picture from http://www.picturesof.net/pages/100802-143365-880053.html
Today I’m at 384 days without a flare but I certainly was teetering on the edge of a flare yesterday at day 383. I woke up early and I really didn’t feel like getting up and starting my day, so to do any form of exercise first thing did not feel appealing. I decided to stay in bed just a bit longer and got up to head out to my yoga class. My first yoga class was hard and I felt my body disagreeing with being there and stretching in triangles, warriors, and folds. Since I didn’t work out before yoga I decided to stay for class number 2 and and after my 3rd downward facing dog my wrists were in agony so when we were in plank and flowing into chaturanga I really regretted staying for another 90 minute class but I knew that my body was stronger than my mind was letting on and I finished the class with grace. We hit the floor in savasana and it only took a brief second for me to fall asleep right on the floor. I did wake up as soon as I heard the instructor’s voice again but I realized that I was facing a high level of fatigue.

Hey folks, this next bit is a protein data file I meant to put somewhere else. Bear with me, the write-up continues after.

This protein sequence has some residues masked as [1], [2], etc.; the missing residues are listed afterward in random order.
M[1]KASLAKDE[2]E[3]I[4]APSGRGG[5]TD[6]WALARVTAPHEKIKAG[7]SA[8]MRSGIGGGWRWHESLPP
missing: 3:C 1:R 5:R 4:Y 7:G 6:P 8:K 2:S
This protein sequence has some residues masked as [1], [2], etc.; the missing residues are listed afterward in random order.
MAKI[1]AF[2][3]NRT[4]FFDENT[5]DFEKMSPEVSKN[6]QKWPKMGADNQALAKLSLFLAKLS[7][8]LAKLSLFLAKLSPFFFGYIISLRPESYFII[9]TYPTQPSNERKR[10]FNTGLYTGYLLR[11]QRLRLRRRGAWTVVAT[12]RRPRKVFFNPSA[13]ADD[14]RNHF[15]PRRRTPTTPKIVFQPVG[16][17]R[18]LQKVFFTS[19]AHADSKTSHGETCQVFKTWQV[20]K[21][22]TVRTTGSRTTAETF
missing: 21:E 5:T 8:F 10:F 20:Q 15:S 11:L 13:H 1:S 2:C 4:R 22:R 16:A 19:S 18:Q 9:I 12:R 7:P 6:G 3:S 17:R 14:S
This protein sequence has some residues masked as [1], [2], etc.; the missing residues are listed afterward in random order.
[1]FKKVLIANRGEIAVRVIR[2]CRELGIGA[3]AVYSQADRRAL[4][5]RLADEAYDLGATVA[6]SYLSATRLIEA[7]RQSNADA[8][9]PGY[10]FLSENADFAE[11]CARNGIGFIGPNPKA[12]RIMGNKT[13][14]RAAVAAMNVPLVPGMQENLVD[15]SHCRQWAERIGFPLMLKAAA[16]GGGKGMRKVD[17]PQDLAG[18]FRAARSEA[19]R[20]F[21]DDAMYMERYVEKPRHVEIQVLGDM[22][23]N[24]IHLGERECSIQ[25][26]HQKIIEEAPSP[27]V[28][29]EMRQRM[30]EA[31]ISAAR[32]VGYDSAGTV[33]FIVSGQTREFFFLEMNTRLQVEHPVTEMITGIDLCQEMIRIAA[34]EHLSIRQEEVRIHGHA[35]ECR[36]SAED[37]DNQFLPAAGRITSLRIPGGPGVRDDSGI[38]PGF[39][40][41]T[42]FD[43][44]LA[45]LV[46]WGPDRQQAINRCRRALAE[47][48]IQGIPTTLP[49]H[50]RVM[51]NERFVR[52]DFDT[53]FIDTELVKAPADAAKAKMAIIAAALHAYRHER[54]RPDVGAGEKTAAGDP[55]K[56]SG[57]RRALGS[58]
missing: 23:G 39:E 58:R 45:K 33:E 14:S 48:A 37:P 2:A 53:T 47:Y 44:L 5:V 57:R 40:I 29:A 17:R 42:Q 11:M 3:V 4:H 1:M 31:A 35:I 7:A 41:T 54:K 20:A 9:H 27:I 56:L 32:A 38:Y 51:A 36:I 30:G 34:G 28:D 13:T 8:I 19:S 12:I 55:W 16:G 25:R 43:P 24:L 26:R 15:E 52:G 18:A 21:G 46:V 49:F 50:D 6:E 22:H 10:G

I headed home and my husband could tell immediately that something was not quite right so I headed in and just laid down for what I thought was going to be a brief moment but instead it was an hour, and when I woke up I was feeling so much better. My body was not in agony but my mind was still pretty tired. I think I was dealing with a very high level of fatigue so I had to listen to that inner voice and just take it easy. I’m so glad I did because the rest of the day and today I am feeling much better and although I was teetering on the edge of a flare I do not think I went over to the other side and I didn’t end up in bed feeling very sick so I feel like listening, acknowledging and dealing with the facts of my body at any given time can really help me stay in the flare-up free zone.
Today was a day that started with a lot of exercise including strength training, cardio, and my new favorite find, golf. My husband and I have been really enjoying our trips out to the course and spending time together in the fresh air. Being able to laugh at ourselves has really helped keep the frustration at bay with this game they call golf.